This article was written by Matthew Clifford
Don Wilson’s early death in mysterious circumstances ended what might have turned into an exemplary pitching career. Born in Monroe, Louisiana, on February 12, 1945, Donald Edward Wilson moved with his family to Southern California and settled in Compton, a city just south of Los Angeles. He played in the local Little League and for his high-school team, the Centennial High Apaches. He played shortstop and third base and his older brother, Willy, pitched, but Don also pitched a few times.
“(Willy) was getting mighty tired, so he asked me to pitch a few games to spell him. I did and I’ve been hooked on pitching ever since,” Don said in 1967.1 During his freshman year at the Compton Junior College in 1964, the scouts took notice of his fiery right arm. Wilson signed with the Houston Colt .45’s and was sent to pitch for the Colts in Florida’s Cocoa Rookie League where he spent most of his time working as a reliever.
Wilson stepped up in 1965 to the Cocoa Astros of the Florida State League, where he was used as a starting pitcher and logged a 10-8 record. Before the season ended, Wilson and his wife, Bernice, celebrated the birth of their first child, Denise. In 1966 he pitched for the Amarillo Sonics of the Double-A Texas League, where he won 18 games and lost 6 as a starter, with 197 strikeouts in 187 innings pitched. Called up to the Astros in September, he made his big-league debut on the 29th at Crosley Field in Cincinnati, pitching six innings in relief and getting credit for the Astros’ 3-2 victory.
Astros manager Grady Hatton put Wilson in the pitching rotation in 1967. On June 18 he pitched a no-hitter against the Atlanta Braves at the Houston Astrodome, the first no-hitter at the two-year-old ballpark, striking out 15 Braves in the process. Wilson ended the game with a three-pitch strikeout of his boyhood idol, Hank Aaron.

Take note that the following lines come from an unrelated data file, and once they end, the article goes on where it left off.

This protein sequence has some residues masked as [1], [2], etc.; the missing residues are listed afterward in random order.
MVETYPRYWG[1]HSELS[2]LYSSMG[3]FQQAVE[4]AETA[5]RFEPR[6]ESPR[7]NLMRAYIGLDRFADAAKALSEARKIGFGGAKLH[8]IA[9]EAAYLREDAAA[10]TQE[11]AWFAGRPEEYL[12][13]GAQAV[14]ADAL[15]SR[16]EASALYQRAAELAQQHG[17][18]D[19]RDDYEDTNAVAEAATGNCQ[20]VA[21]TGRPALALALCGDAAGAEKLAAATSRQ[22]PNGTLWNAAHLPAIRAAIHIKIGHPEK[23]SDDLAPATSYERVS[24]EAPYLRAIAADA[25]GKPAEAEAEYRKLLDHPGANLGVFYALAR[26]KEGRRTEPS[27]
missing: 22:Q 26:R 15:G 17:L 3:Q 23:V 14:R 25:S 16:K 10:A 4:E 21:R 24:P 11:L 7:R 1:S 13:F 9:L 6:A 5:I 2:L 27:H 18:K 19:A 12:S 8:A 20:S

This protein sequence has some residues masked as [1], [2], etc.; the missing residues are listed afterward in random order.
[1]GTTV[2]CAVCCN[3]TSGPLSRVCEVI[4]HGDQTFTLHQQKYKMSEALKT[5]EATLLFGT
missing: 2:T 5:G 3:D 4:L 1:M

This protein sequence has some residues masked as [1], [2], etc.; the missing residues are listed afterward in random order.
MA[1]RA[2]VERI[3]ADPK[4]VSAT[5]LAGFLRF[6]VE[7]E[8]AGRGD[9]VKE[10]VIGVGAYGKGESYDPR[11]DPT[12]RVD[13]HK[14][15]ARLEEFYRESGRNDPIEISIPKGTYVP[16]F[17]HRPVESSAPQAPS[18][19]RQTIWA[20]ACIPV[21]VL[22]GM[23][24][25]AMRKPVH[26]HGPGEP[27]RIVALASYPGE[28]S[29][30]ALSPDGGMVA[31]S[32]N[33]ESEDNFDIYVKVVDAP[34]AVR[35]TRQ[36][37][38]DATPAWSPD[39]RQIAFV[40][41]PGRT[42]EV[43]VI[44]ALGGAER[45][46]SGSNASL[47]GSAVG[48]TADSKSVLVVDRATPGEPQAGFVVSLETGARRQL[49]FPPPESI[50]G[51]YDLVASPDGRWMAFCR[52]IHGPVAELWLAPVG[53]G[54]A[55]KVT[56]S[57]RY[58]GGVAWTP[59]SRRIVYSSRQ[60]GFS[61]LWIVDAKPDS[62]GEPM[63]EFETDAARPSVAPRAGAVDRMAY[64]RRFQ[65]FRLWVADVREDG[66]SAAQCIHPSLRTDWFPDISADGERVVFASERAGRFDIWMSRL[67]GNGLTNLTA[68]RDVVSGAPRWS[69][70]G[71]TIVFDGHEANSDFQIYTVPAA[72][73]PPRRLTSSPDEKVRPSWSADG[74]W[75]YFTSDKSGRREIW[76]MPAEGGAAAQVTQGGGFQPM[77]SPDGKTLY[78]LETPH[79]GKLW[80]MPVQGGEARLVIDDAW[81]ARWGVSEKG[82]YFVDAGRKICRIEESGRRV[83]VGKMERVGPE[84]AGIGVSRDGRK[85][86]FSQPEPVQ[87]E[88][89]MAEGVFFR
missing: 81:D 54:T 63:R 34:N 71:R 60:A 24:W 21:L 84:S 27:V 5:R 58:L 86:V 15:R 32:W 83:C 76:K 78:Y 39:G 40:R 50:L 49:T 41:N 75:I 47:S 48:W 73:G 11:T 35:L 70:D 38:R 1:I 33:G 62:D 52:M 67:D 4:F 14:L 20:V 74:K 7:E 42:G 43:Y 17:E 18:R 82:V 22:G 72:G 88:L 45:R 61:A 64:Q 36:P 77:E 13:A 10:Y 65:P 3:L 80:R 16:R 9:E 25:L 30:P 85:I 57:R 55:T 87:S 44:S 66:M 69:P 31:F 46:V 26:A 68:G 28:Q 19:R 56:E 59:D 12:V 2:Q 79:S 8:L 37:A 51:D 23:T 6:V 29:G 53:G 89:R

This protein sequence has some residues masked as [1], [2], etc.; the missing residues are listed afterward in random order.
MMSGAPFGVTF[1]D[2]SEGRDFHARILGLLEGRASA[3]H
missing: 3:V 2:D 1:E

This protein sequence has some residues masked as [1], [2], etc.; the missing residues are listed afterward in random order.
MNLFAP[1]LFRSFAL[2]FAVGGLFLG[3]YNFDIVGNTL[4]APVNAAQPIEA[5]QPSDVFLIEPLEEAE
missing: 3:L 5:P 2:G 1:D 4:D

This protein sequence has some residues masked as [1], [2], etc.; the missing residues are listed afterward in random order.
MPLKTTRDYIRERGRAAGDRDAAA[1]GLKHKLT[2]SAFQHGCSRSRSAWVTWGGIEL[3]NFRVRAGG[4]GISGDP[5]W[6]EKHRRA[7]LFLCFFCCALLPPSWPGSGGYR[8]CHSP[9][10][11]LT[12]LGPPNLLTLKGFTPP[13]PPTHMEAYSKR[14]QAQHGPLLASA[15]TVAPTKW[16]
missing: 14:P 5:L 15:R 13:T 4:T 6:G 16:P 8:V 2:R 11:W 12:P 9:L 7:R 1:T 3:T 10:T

Wilson followed up his perfecto with a streak of 29 consecutive scoreless innings between July 9 and July 26. He ended the season with a 10-9 record and 159 strikeouts for the ninth-place (out of ten teams) Astros. After the season he and Bernice purchased a home in South Houston. Wilson spent the offseason working at a sporting-goods store.
Three months into the 1968 season, Grady Hatton was fired and replaced by the team’s batting coach, Harry Walker. It didn’t help; the punchless Astros finished in last place. Wilson won 13 games, lost 16, and posted a 3.28 earned-run average. On July 14 he struck out 18 Reds in a game at Crosley Field. On August 4, while pitching against Philadelphia at the Astrodome, Wilson complained of chest pains in the eighth inning and was taken to Methodist Hospital in Houston. He told doctors there that he had been suffering the chest pain for some time but said nothing about it so he could finish the season. Nine days later he was back on the mound and shut out the Phillies in Philadelphia.
In 1969 Wilson played a role in a rare achievement. On April 30 at Cincinnati, Reds pitcher Jim Maloney pitched a no-hitter against the Astros. The next day, May 1, Wilson took the mound and threw another no-hitter. It was the second time in major-league history that two teams exchanged no-hitters on successive days. (It had happened just the season before when Gaylord Perry of the San Francisco Giants and Ray Washburn of the St. Louis Cardinals did it on September 17 and 18.) “There were a couple of times my legs were shaking so much I had to step off the mound,” Wilson said after the game. “I never wanted anything so bad in all my life as to pitch that no-hitter.”2 He was alluding to bad blood between the teams after the Reds routed Wilson and the Astros, 14-0, nine days earlier.
Wilson told reporters that the Reds’ manager Dave Bristol, provided added motivation by taunting him from the dugout with the word “gutless.” He said he hoped all the excitement hadn’t upset his wife, who was pregnant with their second child and weeks away from delivery as she watched the game on TV in Houston. Wilson jokingly told the press to give Bernice his personal message, “Don’t get excited and have that baby now.”3 The new baby was a son, Donald Alexander Wilson.
Wilson and his catcher, Don Bryant, were rewarded with raises by Astros general manager Spec Richardson. Wilson himself gave Bryant a gift of an engraved wristwatch.